Back in June, Timothy O’Brien wrote a piece for Bloomberg View, Conflicts of Interest? President Trump’s Would Be Amazing. (https://www.bloomberg.com/view/articles/2016-06-02/donald-trump-might-make-the-white-house-a-walmart)
It’s worth a read, but the take away is that most people who accept positions of public office put their business interests into a blind trust, especially people with large holdings. The idea is to limit the natural conflicts of interest that would occur for people holding the public trust who also might benefit from activities pursued in performance of those duties.
Lyndon B. Johnson, Jimmy Carter, Ronald Reagan, both the Bushes and Bill Clinton all used a blind trust to at least give the appearance of a separation of the public interest and their private interests.
It doesn’t appear that the president elect is going that route. News stories indicate he will be putting three of his children in charge of his business holdings. They are also on his transition team, and have met with him and foreign leaders.
No separation there.
Why does it matter?
On a smaller, domestic scale for example, there is a standoff in North Dakota now between Texas-based Energy Transfer Partners and the Standing Rock Sioux Tribe concerning the construction of an oil pipeline. The president elect had direct holdings in ETF until July and still retains holdings there through stock in Phillips 66, which has a 25% interest in the project. ETF CEO Kelcy Warren donated $100,000 to the president elect’s campaign. The president elect has pledged to decrease oversight and regulations for gas, oil and coal. The president elect’s appointee to head the interior department will ultimately influence the decision on that project.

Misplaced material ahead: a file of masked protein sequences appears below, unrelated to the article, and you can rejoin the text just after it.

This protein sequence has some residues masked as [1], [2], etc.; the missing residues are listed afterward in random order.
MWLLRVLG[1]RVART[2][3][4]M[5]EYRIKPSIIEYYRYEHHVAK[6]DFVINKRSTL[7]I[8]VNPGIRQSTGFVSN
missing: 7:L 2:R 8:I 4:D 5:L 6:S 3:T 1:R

On a global scale, the president elect has holdings in some 500 companies, with business interests in 20 countries.
How does that play out, for the US president elect?
He is in the process of building a 35 story $150 million building in Buenos Aires, and has known Argentine President Mauricio Macri since the 1980s when Macri’s father sold him some New York property. The building in Buenos Aires had been stalled in bureaucratic red tape; several days after a phone call to Macri from the president elect, the Buenos Aires firm building the property announced the project was going ahead after years of delays.
A coincidence, I know, merely a coincidence, as both parties assured reporters.
According to BBC News, “the Philippines’ new trade envoy to the US is building Trump Tower Manila; the Bank of China is one of China's largest banks and also majority state-owned. It holds the title on a $950m loan for a New York Building in which Trump is a part owner. Mr. Trump has previously labeled China a currency manipulator; in India, Trump has a licensing deal for buildings in Mumbai and Pune. One of his deals is with the Lodha Group, whose founder, Mangal Lodha, is also a vice-president in the ruling government party, BJP; during the course of the campaign, Trump created eight business ventures tied to a potential real estate deal in Saudi Arabia.”
The presidency is not about business. It is about We, the People.
There has got to be a separation, a real separation between the public trust and his business interests. That separation does not seem to be forthcoming.
In O’Brien’s article he wrote, “To allay such concerns, Trump could take a page from the late Nelson Rockefeller, who was an heir to a fortune and industrial empire far more substantial and consequential than anything Trump has ever overseen. In order to get confirmed as Gerald Ford's vice president in the wake of Richard Nixon's 1974 resignation, Rockefeller sat through congressional hearings in which strangers scoured his family's business dealings and finances.”
This president elect seems disinclined to allay any concerns at all.
And that is concerning.